M. D. Grayson

Isabel's Run


Tuesday, May 8, 2012

4:45 p.m.

Isabel Delgado was in trouble. She sneaked a glance out of the corner of her eye as the uniformed security guard approached. She was seated on an iron bench outside the Terraces food court, pretending to be absorbed in a directory brochure of the Alderwood Mall in Lynnwood, Washington. The guard drew closer. Not again, Isabel thought. She fought to remain calm. She’d already been run off earlier in the day by a different guard when she’d been unable to come up with a quick answer as to why she was hanging around in the same area all morning long. That guard threatened to call the police and have her arrested for loitering if he saw her again. Isabel had left in a hurry. She’d completely circled the mall, figuring that the guard wouldn’t wait that long to catch her again. But in the end she had nowhere to go, so now, three hours later, she was back, and another guard was approaching.

Isabel had no desire to push her luck, but she was out of ideas, and she was out of prospects. She’d tried to lay low since the earlier episode while she waited for something to happen, and she’d been pretty successful-no one had even talked to her except for a cute girl with red hair a couple of hours ago who’d said that she, too, was running. But then the girl suddenly left ten minutes later, and Isabel was alone again. Since then: nobody. Which was fine with her. She knew she needed to do something-but she didn’t want to make a mistake. Above all, she didn’t want to be sent back home-couldn’t be sent back home. She’d decided that if she were arrested, she’d lie about who she was so that they couldn’t send her back. Meanwhile, she waited-waited for something to happen.

She used her peripheral vision and concentrated on the new guard. He was younger. If he stopped, maybe he’d be nicer. From twenty-five feet away, she could hear his footsteps as he approached, keys jangling quietly at his side. He whistled softly to himself, the same quiet, absent-minded way her father used to whistle when he came up the walkway to the house at the end of the day. Suddenly, the guard’s radio crackled and came to life, causing him to stop before he reached her. Isabel was startled, but she caught herself-she didn’t look up.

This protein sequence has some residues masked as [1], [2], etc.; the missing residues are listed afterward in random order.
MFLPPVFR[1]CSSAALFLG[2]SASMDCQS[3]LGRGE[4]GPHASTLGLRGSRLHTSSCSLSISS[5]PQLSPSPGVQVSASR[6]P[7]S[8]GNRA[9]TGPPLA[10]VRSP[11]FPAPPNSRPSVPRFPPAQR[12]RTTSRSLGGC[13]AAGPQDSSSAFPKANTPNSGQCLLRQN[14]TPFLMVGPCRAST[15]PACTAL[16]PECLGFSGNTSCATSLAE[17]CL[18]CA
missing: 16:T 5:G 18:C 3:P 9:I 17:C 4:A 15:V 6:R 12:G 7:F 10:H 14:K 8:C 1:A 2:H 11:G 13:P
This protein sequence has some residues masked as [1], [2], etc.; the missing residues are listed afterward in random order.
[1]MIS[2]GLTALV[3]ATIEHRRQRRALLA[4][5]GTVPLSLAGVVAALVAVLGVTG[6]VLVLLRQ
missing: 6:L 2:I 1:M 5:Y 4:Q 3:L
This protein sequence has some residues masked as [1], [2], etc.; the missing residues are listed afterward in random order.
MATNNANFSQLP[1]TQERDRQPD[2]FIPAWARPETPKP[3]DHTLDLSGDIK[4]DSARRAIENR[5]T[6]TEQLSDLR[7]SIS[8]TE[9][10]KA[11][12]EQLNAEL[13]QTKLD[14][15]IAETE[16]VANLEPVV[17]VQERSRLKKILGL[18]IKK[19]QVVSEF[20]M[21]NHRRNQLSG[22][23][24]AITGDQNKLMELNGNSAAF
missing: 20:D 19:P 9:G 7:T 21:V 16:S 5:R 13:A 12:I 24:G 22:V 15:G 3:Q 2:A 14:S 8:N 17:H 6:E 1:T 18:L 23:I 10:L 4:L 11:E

The guard listened and then keyed his microphone. “Unit Two, roger,” he said. “I’ll be there in five.” At least his voice sounded kind.

He resumed his approach. Isabel suppressed a shudder as the man paused when he reached her. She felt him looking at her. Steady, now. She looked up. The guard was tall and nice looking. Isabel thought he had kind eyes.

The guard looked at her for a moment. Finally, he smiled. “Hey there. What’s going on?”

Isabel fought back the urge to panic. She was a quick learner and, after the last encounter, she’d prepared a story. “I’m waiting for my mom.” She trembled inside but she worked hard to keep her voice even as she used the words she’d rehearsed in her mind. “She’s picking me up.”

“That right?” The guard considered this. “If she’s picking you up, how come you’re not waiting down at the benches by the curb?” He paused and looked at her. “Say,” he added. “Aren’t you the girl who we ran off earlier this morning?”

Isabel tensed up and started to panic. She hadn’t expected that particular follow-up question, and she was unprepared. She felt a quick surge of adrenaline. All she could manage for an answer was a quick shake of her head.

The guard studied her for a second-an eternity for Isabel. He pursed his lips, saying nothing, as if weighing whether or not to buy her story. Then, apparently coming to a decision, he reached for his radio. Just as he was about to key his microphone, though, he was interrupted.

“There you are!” Isabel jumped. She turned and saw an attractive young woman in her early twenties walking up the sidewalk, talking to her. Isabel had no idea who she was.